I had to do the “hidden objects in the mouth” check again this morning after our walk. This year has produced a bumper crop of large acorns. These giant acorns are the ones with the fuzzy caps still attached when they drop off the trees. It sounds like a hail storm when the acorns start falling down. As big as they are, the acorns gain velocity the farther they have to drop before hitting an unsuspecting object below. I had a car that looked like it had been through a really bad hail storm after being pummeled from falling acorns. Anyway I digress.
All of the dogs love these large acorns and will stop dead in their tracks on our walks to crack and eat them. Orso only likes the fuzzy cap, (go figure) and after chewing off the cap will drop the acorn to the ground, which Charlie or AJ will then snatch up and crack with their jaws, eat the nut meat and spit out the shells. On our morning walks, I don’t have the luxury of standing around shelling acorns for the dogs. Mornings I’m on a schedule and acorn shelling is not on it. As the dogs try to stop and eat acorns, I have to yank on the leash or leashes of the offending dogs to drag them along. I constantly remind them that this walk is not a brunch walk, but a business walk and they need to get to it, just like kids.
So now all of them are getting cagey. They will walk along, dip their heads down and snatch up acorns without missing a step. Yesterday, I noticed that Charlie was walking rather sedately, staying close to me and not wandering around sniffing and peeing on everything. He would turn his head to glance up at me then turn back quickly so I couldn’t really see his mouth. I stopped and bent down to get a closer look, and sure enough there was a large acorn hanging out of his mouth. I let him take it home but made him spit it out before going inside; I wanted to avoid the truly unpleasant sensation of stepping barefoot on broken acorn shells left as a mine field on the dark brown rug.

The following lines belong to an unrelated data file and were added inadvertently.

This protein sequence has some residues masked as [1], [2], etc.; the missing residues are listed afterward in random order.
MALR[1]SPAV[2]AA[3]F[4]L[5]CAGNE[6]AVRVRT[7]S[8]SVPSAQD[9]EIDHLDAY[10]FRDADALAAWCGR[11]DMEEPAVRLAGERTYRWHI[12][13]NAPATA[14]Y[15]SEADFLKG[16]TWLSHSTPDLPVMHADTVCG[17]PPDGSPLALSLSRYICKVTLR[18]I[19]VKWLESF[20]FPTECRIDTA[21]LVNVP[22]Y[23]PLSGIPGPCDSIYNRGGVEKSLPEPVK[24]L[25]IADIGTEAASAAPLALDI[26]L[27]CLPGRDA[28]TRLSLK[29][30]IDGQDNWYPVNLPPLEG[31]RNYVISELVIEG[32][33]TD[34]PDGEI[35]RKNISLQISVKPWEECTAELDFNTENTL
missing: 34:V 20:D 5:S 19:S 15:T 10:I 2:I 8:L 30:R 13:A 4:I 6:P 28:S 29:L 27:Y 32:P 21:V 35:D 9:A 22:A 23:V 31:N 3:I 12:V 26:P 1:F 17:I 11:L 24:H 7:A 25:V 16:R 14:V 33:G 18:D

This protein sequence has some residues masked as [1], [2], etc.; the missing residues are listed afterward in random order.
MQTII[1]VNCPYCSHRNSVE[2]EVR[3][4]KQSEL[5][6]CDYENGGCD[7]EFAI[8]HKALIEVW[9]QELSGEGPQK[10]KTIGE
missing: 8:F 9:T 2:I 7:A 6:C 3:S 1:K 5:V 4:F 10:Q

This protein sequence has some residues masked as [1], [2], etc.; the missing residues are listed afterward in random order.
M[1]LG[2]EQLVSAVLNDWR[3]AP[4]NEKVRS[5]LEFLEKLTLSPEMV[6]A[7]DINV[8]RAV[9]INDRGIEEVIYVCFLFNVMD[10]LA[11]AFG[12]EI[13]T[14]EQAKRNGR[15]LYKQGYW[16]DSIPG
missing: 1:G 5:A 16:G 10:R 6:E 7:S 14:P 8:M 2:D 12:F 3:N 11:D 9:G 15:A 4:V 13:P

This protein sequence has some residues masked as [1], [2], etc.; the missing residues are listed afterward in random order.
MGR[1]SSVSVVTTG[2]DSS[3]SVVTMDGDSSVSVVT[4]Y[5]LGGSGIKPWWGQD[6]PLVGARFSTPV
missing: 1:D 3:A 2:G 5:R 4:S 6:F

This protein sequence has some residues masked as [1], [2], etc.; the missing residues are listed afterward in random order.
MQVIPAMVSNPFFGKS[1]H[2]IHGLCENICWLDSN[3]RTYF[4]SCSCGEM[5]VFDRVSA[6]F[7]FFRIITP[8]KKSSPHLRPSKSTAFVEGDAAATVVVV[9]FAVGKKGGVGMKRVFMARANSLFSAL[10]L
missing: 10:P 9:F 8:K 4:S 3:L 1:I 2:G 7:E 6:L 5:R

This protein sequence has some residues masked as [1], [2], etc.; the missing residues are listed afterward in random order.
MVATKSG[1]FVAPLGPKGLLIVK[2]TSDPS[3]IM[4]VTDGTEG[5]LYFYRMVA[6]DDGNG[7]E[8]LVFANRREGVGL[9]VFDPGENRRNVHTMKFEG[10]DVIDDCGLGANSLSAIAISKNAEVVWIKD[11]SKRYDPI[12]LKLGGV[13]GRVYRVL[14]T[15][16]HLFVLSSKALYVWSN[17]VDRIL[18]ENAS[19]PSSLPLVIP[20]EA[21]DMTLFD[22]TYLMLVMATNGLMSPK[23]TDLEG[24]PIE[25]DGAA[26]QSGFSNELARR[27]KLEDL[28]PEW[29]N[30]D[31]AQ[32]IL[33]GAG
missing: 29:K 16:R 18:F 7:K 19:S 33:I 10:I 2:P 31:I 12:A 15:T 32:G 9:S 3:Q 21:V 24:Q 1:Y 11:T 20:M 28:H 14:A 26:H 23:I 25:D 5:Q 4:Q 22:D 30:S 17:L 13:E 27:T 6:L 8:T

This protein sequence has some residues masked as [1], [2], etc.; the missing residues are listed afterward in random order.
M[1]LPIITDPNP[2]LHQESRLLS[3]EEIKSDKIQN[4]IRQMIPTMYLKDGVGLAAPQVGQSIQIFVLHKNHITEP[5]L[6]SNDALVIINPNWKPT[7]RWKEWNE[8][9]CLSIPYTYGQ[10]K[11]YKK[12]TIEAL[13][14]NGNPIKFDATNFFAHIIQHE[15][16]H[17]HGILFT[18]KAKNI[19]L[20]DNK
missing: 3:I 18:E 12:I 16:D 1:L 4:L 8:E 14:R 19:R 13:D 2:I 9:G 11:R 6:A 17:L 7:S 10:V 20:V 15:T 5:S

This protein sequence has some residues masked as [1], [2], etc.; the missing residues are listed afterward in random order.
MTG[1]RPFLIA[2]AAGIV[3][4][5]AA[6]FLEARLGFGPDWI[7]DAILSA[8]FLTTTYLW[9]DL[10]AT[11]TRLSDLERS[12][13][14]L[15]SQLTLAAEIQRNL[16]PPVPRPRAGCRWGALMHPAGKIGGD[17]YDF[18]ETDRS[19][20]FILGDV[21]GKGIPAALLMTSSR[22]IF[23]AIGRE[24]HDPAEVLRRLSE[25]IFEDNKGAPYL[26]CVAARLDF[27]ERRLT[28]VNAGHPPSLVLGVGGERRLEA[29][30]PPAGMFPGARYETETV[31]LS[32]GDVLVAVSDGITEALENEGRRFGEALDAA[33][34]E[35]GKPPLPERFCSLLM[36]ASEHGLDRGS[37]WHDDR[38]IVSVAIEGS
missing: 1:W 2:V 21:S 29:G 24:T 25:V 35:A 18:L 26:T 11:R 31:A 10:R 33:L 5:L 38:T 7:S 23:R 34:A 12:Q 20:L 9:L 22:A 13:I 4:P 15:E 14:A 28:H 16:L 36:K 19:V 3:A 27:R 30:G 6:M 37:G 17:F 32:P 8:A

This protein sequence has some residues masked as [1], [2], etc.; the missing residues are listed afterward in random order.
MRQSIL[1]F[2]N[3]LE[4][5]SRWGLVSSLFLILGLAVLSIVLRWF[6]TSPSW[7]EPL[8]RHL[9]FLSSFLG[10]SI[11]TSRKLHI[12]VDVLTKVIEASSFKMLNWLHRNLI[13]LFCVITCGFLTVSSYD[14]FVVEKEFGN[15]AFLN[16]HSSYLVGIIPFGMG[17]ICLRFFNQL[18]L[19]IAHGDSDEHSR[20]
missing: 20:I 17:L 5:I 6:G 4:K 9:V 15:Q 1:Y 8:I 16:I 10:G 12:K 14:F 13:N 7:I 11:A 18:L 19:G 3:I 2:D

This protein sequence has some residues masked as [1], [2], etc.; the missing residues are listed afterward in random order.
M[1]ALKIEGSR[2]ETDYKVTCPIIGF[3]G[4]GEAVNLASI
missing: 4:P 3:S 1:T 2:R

This morning, both Charlie and Orso had hidden acorns in their mouths to savor later this morning after I left for work. As I did the “Drop it!” command, I heard multiple acorns hitting the steps. Charlie being the smaller of the two only had hidden one, but Orso, having the jowls of a Mastiff, had squirreled away FOUR in his mouth.
Dogs are so much like children, and I had thought that now I could relax and enjoy life with both sons grown, married and with children of their own. But no, now I have to revert to my parenting days when I raised my sons and had to stay three steps ahead of each of them, just to maintain my sanity.